credit: John Millar

At several hundred years old, the Sycamore Gap Tree (Acer pseudoplatanus) poetically punctuates a dip along Hadrian's Wall, Northumberland, England. It is an exceedingly popular tree – and one can see why. But aside from its obvious beauty, the tree was made famous for its role in the 1991 film, Robin Hood Prince of Thieves (despite being far away from Sherwood Forest) and is now affectionately known as the "Robin Hood tree."

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The Holm Oak, Northern Ireland, UK

credit: Alistair Livingstone

The 200-year-old Holm oak (Quercus ilex) lives in the main Fairy Glen entrance to Kilbroney Park in County Down, Northern Ireland. Beloved for generations, it has served as shelter for celebrations and its unique angle has made it a favorite for young tree climbers. It has been visited by such luminaries as Charles Dickens, C. S. Lewis and the young Princess Elizabeth – if only trees could talk to humans, what stories would they tell?

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Venerable sessile oak of Nasalevtsi church, Bulgaria

credit: Lyudmila Gyurova

This 600-year-old Sessile oak (Quercus Petrea) can be found in the Village of Nasalevtsi in Bulgaria, where it stands guard of the Nativity of Mary Church church. The site is considered a sacred place, having hosted a church on the same location as far back as the 12th century.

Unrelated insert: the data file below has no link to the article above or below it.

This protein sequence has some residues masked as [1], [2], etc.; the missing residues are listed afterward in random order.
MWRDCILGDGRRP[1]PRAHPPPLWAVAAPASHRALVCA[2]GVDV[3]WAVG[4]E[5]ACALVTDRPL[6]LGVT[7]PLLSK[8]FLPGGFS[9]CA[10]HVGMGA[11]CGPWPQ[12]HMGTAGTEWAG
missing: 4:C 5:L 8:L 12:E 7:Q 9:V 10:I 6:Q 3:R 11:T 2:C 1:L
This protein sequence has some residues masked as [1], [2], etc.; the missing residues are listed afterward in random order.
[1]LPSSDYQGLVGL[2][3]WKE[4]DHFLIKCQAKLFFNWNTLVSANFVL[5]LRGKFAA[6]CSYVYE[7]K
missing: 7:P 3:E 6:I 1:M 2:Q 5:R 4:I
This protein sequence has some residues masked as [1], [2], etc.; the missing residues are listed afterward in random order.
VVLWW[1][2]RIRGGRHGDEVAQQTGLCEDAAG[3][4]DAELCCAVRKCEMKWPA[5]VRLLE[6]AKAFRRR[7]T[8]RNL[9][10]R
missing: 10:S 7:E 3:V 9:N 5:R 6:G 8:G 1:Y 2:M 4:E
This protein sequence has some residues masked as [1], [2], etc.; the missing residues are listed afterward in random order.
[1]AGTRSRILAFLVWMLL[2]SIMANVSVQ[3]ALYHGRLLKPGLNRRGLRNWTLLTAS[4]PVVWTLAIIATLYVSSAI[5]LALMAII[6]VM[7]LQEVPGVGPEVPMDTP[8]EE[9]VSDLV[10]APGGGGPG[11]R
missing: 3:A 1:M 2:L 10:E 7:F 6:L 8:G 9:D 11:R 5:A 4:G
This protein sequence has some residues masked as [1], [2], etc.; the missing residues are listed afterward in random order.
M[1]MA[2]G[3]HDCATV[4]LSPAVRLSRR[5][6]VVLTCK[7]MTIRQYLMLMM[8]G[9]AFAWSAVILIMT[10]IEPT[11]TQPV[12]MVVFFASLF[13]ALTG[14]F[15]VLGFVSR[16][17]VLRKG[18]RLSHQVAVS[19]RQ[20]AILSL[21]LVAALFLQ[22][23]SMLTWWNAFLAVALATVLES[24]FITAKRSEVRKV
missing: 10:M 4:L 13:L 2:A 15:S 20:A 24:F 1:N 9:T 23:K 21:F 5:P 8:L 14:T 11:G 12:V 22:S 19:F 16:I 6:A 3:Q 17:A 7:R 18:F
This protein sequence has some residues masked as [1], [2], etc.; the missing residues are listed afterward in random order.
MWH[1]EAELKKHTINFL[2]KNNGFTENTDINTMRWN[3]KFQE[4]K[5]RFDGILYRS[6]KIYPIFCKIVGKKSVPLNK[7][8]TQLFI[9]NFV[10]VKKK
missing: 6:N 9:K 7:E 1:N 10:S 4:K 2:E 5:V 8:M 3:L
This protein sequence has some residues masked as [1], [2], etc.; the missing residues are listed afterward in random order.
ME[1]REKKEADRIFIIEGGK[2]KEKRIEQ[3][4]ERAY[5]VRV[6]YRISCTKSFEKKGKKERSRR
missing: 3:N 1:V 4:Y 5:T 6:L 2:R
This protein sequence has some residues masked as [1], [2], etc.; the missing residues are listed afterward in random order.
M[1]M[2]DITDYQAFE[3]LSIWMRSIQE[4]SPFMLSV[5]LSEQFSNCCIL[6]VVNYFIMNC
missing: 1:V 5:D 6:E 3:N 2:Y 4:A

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The "Ding Dong" Tree, Scotland, UK

credit: Niall Benvie

A youth among the elders, so to speak, this 30-year-old copper beech (Fagus sylvatica f. purpurea) is a beloved member of the Prestonpans Primary school in Scotland, UK. The tree gets its name from students who play a game of tag with the tree at its center, singing "ding dong" all the while. The tree serves as an outdoor classroom and plays host to science and art projects. The headteacher says this copper beech is so woven into the life and identity of the school, "it’s almost like having an extra member of staff."

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Plane tree from Budatin, Slovakia

credit: Květa Kicková

This 270-year-old London plane tree (Platanus hispanica) lives in Žilina's the Castle park in North Slovakia. It stands side-by-side with a smaller plane that is not quite as robust, yet, the "two plane trees grow together as two different brothers, their roots are inextricably bound." And that's not just woo-woo tree talk, see: Trees can form bonds like an old couple and look after each other.

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Aprisquillo Pine, Spain

credit: P. Nogueras

At more than 350 years in age, this lovely black pine (Pinus nigra) resides in La Adrada (Ávila), Spain. Soaring more than 110 feet in height, the pine towers above its neighbors, earning it the nickname "giant of the valley." To see "the giant" live (though described in Spanish), watch the video about it below:

For more spectacular trees, see: 10 of the world's most remarkable trees